How to Talk to Your Child About Flying Alone (Prepare Children for Risks Before Travel)
There may come a time in your life when your child is going to fly somewhere on a plane and you aren't going to be there to accompany him or her. Whatever the cause for this situation, it is something which can be stressful to both parent and child. However, there are things that you can do to assist your child in being prepared to fly as an unaccompanied minor on a flight. By following these steps, you can make sure that your child is not only prepared for the situations that may arise while traveling but also that he or she is emotionally equipped to deal with the seriousness of traveling alone.
Here are the things that you can do to help your child prepare to fly alone:
- Fly somewhere with your child first. You really don't want to stick a child that has never been on a plane into the situation of flying alone. It's just too unfamiliar to really be safe for the child emotionally or physically. If you have never flown somewhere with your child in the past, you may want to think seriously about this before sending your child on a flight as an unaccompanied minor. If you have time to prepare in advance for the trip, you may want to book a short flight with your child to a neighboring city just so that he or she is familiar with the rules and requirements of flying. This may be costly but it's worth the cost if your child has never flown before and needs to fly alone for some reason.
- Discuss the situation with your child. Chances are that she has some fears about the situation so you should make sure to ask about her feelings. Do this more than once in the days leading up to the trip so that she has ample opportunity to say what's on her mind.
- Do some role playing with your child to consider what will be done in different situations. This is a fun thing for parent and child to do together and it's a great way to find solutions to flight problems before they occur. It's also a way for kids to express some of their fears about the flight that they may not be comfortable just saying out loud.
- Create a step-by-step plan for the flight and write it down. This includes the times that you're going to drop your child off at the airport, all of the flight information and the information the child needs for getting picked up from the destination airport. It should also include an emergency plan outlining what is to be done in case a flight is missed or delayed as well as what to do if the pick-up person doesn't arrive at the airport. You should go over this with your child but also make sure he has a written copy with him on the plane.
- Make sure that your child knows how to find someone to ask questions of when they're in the airport and on the plane. Take your child to the airport and point out where the customer service people are located at. Make sure that your child has memorized their own airline so that they can easily find the right people to ask questions. Remind your child that these are resources that adults use when they need to ask questions at airports so that your child doesn't feel like it's an immature thing to be avoided.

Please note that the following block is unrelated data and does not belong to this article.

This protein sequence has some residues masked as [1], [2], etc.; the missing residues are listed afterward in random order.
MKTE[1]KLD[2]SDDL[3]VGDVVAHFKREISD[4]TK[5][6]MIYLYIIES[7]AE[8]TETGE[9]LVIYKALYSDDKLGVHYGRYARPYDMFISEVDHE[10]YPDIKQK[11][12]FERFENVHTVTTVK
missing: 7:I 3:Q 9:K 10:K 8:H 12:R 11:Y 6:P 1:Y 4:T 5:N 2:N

- Consider whether your child needs to be accompanied between flights by an employee of the airlines. If your child is an unaccompanied minor, it may be possible to have an official adult stay with your child at all times. This depends on the age of your child and the regulations of the airline that you are flying. You can call the airlines at any time to ask about this or check their website's FAQ for more information.
- Request gate passes. If your child isn't going to be doing any layovers, you may not need someone to stay with him or her. However, you might like to stay with her at the gate until the plane leaves and have someone on the other end pick her up at the gate upon arrival. Airport security regulations vary but in most cases it is possible to get a gate pass which will allow you to pass security and go wait at the gate even though you are not going on the flight with your child.
- Establish check-in times and means of checking in. You don't want to spend all day calling your child's cell phone only to find out that she turned it off. Make clear rules about your expectations for when and how your child should check in with you during the flight.
- Give your child a cell phone. This is sometimes a bone of contention for parents but it's a wise thing to do when your child is flying alone. A temporary prepaid phone is a solution for parents that don't want to give their children a cell phone to keep after the trip is over. Make sure that the cell phone is fully charged before the trip. Also make sure that it has all of the important emergency numbers that you can think of so that your child can easily call someone if a problem arises.
- Go over stranger danger. Yes, your child is probably old enough to know not to talk to strangers. It doesn't matter. In trying to be grown-up, your child may forget the rules that she follows as a kid. Make sure that you discuss the safety concerns about strangers in the airport so that it's fresh in her mind. She's listening even if she acts like she doesn't want to hear it.
- Pack something into the carry-on that reminds him or her that you're not far away. A favorite blanket or book, a gift to be opened only once she's sitting on the plane or any other little thing like that is something that will help your child deal with the emotions of being on the plane.
Having a child fly alone on an airplane isn't an ideal situation. Being separated from your child, especially when doing something as foreign as traveling, is always difficult. But if you prepare your child in advance for the trip, you should be able to rest easy knowing that things are going to be just fine until he or she returns.
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